The world has adopted smart phones and tablets 10 times faster than it embraced personal computers in the 1980s, twice as fast as it logged into the Internet boom of the '90s, and three times faster than it joined social networks in the new millennium, according to the app-tracking firm Flurry.
Svelte, intuitive hardware helps propel the movement, but this new era in consumer electronics really started a year after the debut of the original iPhone. In early 2008, Apple opened the digital doors to its App Store, an online marketplace for programmers around the world to sell their own mobile apps.
While Apple guarded the gates – demanding that each app be submitted for review – it kept a wide berth. Programmers for the iPhone and Google's competing Android line could take advantage of tools unavailable on most personal computers: touch screens, cameras, tilt sensors, compasses, location tracking, cellular Internet connections, and the fact that people carry these devices with them at all times.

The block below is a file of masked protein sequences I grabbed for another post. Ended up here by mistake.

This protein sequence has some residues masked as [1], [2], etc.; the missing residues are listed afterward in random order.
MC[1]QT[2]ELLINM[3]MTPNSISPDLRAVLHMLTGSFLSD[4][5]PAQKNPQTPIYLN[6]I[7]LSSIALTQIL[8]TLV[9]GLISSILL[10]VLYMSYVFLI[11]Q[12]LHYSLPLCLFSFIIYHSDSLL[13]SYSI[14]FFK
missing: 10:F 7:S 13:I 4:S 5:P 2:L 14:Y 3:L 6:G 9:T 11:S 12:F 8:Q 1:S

Soon, apps emerged for practically every need in a person's day.
Productivity goosed by zombies?
Matthew Ablon uses his Android phone to keep fit. This freshman at Ouachita Baptist University in Arkadelphia, Ark., never liked running in high school. It seemed monotonous. Boring. A single app changed his mind.